Washington, D.C.: India is gearing up for sensitive trade talks with the US government amidst increasing buzz that the Trump administration is contemplating an extensive trade probe across multiple sectors.
Well-informed sources have confirmed to The Wire that there is a “very high possibility” that after China, the office of the US Trade Representative (USTR) will be turning to aggressively recalibrate its trade ties with more partners, including India.
Rumours around more action on the trade front were triggered after Politico reported earlier this week that the US was considering launching a “full-blown investigation” against India as the next target after China.
Sources stated that the possibility of a ‘Section 301 probe’ had been conveyed to India over the last couple of months from “various quarters” in the US government, although it remains unclear at this point as to whether it will actually happen.
The sources added that USTR Robert Lighthizer had repeatedly mentioned at several closed-door fora that after the Trump administration’s focus on China, it will be turning the spotlight towards a few Asian partners, including India.
It is learned that any action that would be taken under Section 301 of US Trade Act of 1974 will be an “omnibus” investigation looking into a slew of steps like taxes and “discriminatory treatment” of US companies.
“This could open up everything, including the trade package…dairy, medical devices, agricultural products, boric acid and CRO (compulsory registration order) requirements,” said another high-placed source.
Any possible action may also open the door to concerns about India’s proposed data localisation and e-commerce policies, on which there has been much heartburn among US tech companies. “Once you start an omnibus investigation, there is no stopping it,” he stated.
US-India political ties remain close, with Modi and Trump scheduled to meet soon at G-20 Summit in Japan. The Indian PM is also likely travelling to US in September 2019 for the annual plenary of the United Nations General Assembly.
However, the signal to play hardball with India on trade has come from the top in Washington. Trump has repeatedly criticised India for “very high” tariffs and even referred to it as a “tariff king” at a political rally in April 2019.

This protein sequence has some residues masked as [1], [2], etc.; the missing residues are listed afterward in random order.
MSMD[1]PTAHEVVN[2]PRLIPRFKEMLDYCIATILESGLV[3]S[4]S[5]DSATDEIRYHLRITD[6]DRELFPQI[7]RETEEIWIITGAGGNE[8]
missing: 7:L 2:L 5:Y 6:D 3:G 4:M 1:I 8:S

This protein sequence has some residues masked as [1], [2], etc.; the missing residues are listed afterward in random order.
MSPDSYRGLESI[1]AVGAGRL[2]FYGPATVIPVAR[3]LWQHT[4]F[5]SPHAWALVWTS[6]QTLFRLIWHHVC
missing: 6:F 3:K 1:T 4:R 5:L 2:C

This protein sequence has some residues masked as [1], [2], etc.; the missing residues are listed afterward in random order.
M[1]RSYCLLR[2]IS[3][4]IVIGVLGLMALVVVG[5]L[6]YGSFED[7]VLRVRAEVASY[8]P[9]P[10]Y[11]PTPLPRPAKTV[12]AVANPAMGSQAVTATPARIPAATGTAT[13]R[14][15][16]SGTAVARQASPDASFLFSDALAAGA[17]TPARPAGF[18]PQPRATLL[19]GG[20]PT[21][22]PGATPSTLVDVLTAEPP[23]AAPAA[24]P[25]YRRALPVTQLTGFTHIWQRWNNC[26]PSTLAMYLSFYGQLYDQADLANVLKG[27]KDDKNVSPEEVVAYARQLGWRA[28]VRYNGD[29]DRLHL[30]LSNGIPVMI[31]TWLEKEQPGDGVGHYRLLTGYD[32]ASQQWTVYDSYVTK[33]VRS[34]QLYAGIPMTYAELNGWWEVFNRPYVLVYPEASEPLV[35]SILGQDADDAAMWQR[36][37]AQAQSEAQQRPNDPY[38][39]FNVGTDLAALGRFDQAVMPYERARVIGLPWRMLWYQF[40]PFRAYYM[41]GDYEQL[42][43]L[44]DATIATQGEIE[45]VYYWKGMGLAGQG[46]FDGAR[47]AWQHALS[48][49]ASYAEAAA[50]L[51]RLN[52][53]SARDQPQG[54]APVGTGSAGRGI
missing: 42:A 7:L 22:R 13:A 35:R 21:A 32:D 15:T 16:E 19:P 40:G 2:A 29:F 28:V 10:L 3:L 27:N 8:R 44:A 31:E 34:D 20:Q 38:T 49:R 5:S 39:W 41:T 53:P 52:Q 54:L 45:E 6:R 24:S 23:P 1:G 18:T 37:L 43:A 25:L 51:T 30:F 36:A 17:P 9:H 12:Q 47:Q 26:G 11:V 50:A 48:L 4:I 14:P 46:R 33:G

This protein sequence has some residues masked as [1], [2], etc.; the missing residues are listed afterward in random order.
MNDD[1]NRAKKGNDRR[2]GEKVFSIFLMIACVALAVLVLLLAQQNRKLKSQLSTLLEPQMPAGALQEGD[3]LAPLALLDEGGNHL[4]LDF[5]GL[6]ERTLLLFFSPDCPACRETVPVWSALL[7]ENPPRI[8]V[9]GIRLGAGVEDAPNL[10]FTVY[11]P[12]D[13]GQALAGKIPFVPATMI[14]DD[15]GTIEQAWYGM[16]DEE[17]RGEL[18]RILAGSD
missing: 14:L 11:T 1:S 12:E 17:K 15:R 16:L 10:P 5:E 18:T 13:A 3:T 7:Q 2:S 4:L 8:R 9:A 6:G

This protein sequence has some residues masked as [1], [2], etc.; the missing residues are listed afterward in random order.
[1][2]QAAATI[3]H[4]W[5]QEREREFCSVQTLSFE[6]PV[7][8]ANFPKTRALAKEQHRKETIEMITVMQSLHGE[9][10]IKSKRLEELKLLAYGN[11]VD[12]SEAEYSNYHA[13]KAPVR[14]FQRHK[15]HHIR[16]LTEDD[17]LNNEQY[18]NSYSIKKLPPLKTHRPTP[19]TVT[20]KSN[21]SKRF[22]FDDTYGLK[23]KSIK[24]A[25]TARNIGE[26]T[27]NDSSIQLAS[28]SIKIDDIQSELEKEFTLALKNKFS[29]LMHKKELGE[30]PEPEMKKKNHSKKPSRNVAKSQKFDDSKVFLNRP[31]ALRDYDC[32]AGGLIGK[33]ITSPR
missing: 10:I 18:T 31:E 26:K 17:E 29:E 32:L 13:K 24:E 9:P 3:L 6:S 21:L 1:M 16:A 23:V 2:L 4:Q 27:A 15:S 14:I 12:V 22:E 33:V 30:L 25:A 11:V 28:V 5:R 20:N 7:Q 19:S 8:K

USTR’s “Special 301” report released in April 2019 justified India remaining on the Priority Watch list, pointing out that India continues to have a “lack of effective system” for protecting copyright and unfair trade practices in pharmaceutical and agricultural chemical sectors. Another report by the USTR noted that India has bound tariff rates as high as 300% on certain agriculture products while maintaining a 50% tariff rate on motorcycles. (edited)
Trump has repeatedly criticised India for “very high” tariffs and even referred to it as a “tariff king” at a political rally in April 2019.
Less than two years ago, in August 2017, the USTR launched a ‘Section 301’ investigation into China, which led to a few rounds of retaliatory tariff increases between the two countries.
Section 301 refers to a rarely-used provision of a 1974 Trade Act that allows the USTR to respond to a foreign country’s “unfair trade practices” in a broad and sweeping manner. This includes everything from unilateral trade action such as sanctions to tariff hikes on specific products.
If such a probe is launched against India, and if the investigation proves the allegations of “discriminatory practices” against US companies, the end result would be tariffs on Indian exports.
As per sources, India had been made aware that USTR has hinted at the possibility of such an investigation for at least two months. “US officials had told the Indians that forget about GSP, there are bigger things in the offing,” he said.
The US had first announced its decision to withdraw the generalised system of preferences (GSP) benefits from India in March, but it was kept on hold till the day of the announcement of Lok Sabha elections on May 23.
A day after a new Indian cabinet was sworn in, President Trump issued a proclamation to “terminate India’s designation as a beneficiary developing country effective June 5, 2019”.
The Economic Times reported that the GSP benefits could be reinstated since the US has done so for other countries in the past.